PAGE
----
# Thread: Limit Defintion of the Derivative/ Rationalization help

1. ## Limit Defintion of the Derivative/ Rationalization help

I have the function f(x)= the square root of(x+2). i must find the limit of x=2 as h approaches zero. When i rationalize the numerator in the problem i get (4h-4)/(2h times the square root of (h) +2h). I do not see anyway to simplify the problem. Can anyone see what im doing wrong/ not doing?

2. Originally Posted by gamefreeze
I have the function f(x)= the square root of(x+2). i must find the limit of x=2 as h approaches zero. When i rationalize the numerator in the problem i get (4h-4)/(2h times the square root of (h) +2h). I do not see anyway to simplify the problem. Can anyone see what im doing wrong/ not doing?
$\lim_{h \to 0}\frac{f(x+h)-f(x)}{h}=$

$\lim_{h \to 0}\frac{\sqrt{x+h+2}-\sqrt{x+h}}{h}=$

Now you want to multiply by the conjugate of the numerator to get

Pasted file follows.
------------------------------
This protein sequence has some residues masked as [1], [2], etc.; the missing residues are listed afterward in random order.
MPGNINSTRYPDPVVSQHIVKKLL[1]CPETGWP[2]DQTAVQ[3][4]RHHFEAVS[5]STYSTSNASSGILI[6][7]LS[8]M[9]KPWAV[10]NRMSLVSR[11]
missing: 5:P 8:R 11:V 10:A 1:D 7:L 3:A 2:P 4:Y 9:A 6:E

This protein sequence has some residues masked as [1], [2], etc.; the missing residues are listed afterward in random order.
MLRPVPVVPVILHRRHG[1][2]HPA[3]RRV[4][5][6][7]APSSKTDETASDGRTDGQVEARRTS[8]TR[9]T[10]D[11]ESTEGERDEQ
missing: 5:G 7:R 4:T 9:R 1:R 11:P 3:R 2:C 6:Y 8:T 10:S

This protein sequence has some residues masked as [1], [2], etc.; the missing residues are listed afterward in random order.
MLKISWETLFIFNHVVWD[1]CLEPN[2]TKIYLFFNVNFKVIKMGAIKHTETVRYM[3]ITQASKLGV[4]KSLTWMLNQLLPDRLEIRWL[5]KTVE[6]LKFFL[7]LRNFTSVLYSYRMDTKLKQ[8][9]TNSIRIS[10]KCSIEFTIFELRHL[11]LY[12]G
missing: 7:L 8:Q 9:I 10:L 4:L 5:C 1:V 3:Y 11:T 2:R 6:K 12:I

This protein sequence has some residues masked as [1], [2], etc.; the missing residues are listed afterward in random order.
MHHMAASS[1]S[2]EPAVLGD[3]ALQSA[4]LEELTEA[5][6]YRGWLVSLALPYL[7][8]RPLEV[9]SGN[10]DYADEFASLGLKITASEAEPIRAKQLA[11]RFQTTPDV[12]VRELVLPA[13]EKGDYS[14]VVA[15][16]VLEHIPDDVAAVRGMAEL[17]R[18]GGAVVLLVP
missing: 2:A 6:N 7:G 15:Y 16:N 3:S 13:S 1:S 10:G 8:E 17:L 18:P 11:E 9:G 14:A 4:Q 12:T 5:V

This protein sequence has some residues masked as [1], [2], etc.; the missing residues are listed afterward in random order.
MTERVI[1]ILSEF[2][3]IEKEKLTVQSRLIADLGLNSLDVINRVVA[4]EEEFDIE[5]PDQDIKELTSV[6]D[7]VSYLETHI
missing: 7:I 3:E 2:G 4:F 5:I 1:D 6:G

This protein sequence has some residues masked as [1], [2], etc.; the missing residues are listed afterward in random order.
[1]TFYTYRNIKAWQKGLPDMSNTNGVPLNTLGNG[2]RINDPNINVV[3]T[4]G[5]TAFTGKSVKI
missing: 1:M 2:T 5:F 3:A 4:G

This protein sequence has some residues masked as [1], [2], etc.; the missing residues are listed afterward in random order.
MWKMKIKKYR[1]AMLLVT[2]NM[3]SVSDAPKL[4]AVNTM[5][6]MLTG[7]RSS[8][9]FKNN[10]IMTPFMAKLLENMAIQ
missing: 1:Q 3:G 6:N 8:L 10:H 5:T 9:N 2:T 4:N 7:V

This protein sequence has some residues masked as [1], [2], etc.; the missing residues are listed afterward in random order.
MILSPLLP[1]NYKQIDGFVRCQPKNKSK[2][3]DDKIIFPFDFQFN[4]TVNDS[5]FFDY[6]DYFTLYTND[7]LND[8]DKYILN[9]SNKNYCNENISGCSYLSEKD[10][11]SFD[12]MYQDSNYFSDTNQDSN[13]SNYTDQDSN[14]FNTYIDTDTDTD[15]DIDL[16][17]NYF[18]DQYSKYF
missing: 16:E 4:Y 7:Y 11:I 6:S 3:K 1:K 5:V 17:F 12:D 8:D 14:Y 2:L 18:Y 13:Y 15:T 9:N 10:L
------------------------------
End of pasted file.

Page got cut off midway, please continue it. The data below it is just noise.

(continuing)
$\lim_{h \to 0}\frac{\sqrt{x+h+2}-\sqrt{x+h}}{h}\cdot \frac{\sqrt{x+h+2}+\sqrt{x+2}}{\sqrt{x+h+2}+\sqrt{ x+2}}=$

$\lim_{h \to 0}\frac{h}{h(\sqrt{x+h+2}+\sqrt{x+2})}=\lim_{h \to 0}\frac{1}{\sqrt{x+h+2}+\sqrt{x+2}}=\frac{1}{2\sqr t{x+2}}$

3. thank you very much. So it is easier to not input the values of x until i am done simplifying?

4. Originally Posted by gamefreeze
thank you very much. So it is easier to not input the values of x until i am done simplifying?
It is a matter of opinion. I personally think so, but it can go either way. The reason I like to do it last is because it is more general, the formula is valid for any x, not just x=2.

5. ok thanks a lot
when not plugging in the values of x, the algebra is much easier to do.